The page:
Totalitarianism & Communis…

…pace. As in Communispace, the marketing research firm with the Fortune 500 client list and this self-description:

Communispace is one of the first companies to create online communities that enable organizations to get deeply involved with customers– to gain insights into their lives, interests, decisions, and needs in ways not possible before. We know how to invite the right people, use the right mix of technologies and methodologies, and build the type of customer relationships that deliver powerful business insights, ideas and intelligence.

As I wrote in my book, The Consumer Trap, big business marketers have long since enjoyed the ability to spy on their “targets” to an extent and a degree of refinement that would make Joseph Stalin blush.

Consider what Communispace, which is merely one example of the growing galaxy of real-time marketing research strategies that are getting corporate capitalists ever closer to their goal of literally “walking in the shoes of our consumersto get inside [their] hearts and minds,” as Communispace CEO Diane Hessan puts it.

Communispace started out in 1999 trying to create websites where company employees could share ideas. But at a meeting with Hallmark, an executive asked whether the collaboration could be extended to customers. The Hallmark Idea Exchange was launched in November 2000, and since then, Communispace has created close to 225 online communities.

The cost is roughly $200,000 a year, including recruitment of members, website development, facilitators, and regular reports. In an age of Do Not Call lists and TiVo time-shifting, what’s amazing about the online communities is the willingness of people to participate, committing to at least 30 minutes a week. The only financial incentive they receive is a $10 gift certificate once every six weeks.

Part of what draws people in is what Julie Wittes Schlack , Communispace’s vice president of innovation and design, calls the “anonymous intimacy” of the Web. Many community members spend much more than a half-hour a week on the websites. When they’re not responding to company postings, they’re trading gossip, posting pictures, or networking. Schlack says it’s a chance for people with similar interests to talk about personal or business issues with one another, everything from investing philosophies to losing weight.

One client of Communispace’s spying has been Procter & Gamble, which has used the service to invent and promulgate its magnificently stupid and wasteful product, Axe body spray:

On their own, the young men in Unilever’s AXE deodorant community arranged Wednesday night online gatherings to talk about all sorts of things. At one such session, said Alison Zelen , director of consumer and market insights at Unilever, members began posting pictures of their girlfriends and asking other members to rank them on a scale of one to 10.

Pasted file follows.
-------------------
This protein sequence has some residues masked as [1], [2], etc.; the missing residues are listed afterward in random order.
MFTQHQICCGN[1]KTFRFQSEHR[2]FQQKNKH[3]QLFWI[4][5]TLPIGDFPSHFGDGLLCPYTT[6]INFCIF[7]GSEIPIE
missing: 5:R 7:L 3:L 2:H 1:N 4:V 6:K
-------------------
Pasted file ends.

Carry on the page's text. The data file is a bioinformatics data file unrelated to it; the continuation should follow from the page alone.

Zelen said the spontaneous member postings gave her Unilever team valuable insights into the young male mind. She said those insights help in the development of Axe products and advertising, which is heavily focused on how Axe products can help attract women.

Other features on the Axe community website include the Female Fight Club, where members vote for their favorite female celebrity in head-to-head competitions. Winners advance through brackets much like the World Cup.

There is also a lingo-lexicon area where members define the slang they use. Many of the postings on the Axe website might be considered offensive anywhere else.

“I liken it to being in a locker room with the guys,” said the 35-year-old Zelen. “That’s something I would never be able to do.”

You might wonder: Inside corporate marketing’s professional circles, what’s the main debate over this shockingly totalitarian exploitation of ignorant “targets” by the agents of the overclass? Like all good foot soldiers, the issue there is confined to technical refinement, not morality:

I want to state at the outset that I think that Communispace offers companies a very valuable service. I also think that there are many, many ways to work with an study onlne consumer communities. Many ways to conceptualize them, gain insights from them, research them, and incroporate them into corporate strategy and tactics. But I’d like to take this a step further. Asking the question above, about whether an intentionally constructed online community made of monetarily motivated individuals can provide the same insights and benefits as a community that has evolved of its own accord is a legitimate question with practical and research implications. Or, maybe it’s interesting to ask about what kinds of community seeding there are as options, and what their implications are.

Kaufen macht frei!

Here Comes RFID Spying…

The Washington State Legislature was the site this week of yet another major corporate victory. State Rep. Jeff Morris (D) had introduced HB 1031, which proposed to require businesses wishing to track people’s movements via the RFID (radio frequency identification) chips embedded in places like cell phones and store “loyalty” cards to first obtain “opt-in” permission.

Such RFID “skimming” — which is already being practiced, by the way — allows corporate marketers not only to track and time a person’s precise movements through retail (and other) environments, but also, via the data associated with RFID chips, to connect the knowledge of movements with large amounts of detailed, individually-identifiable demographic and financial information.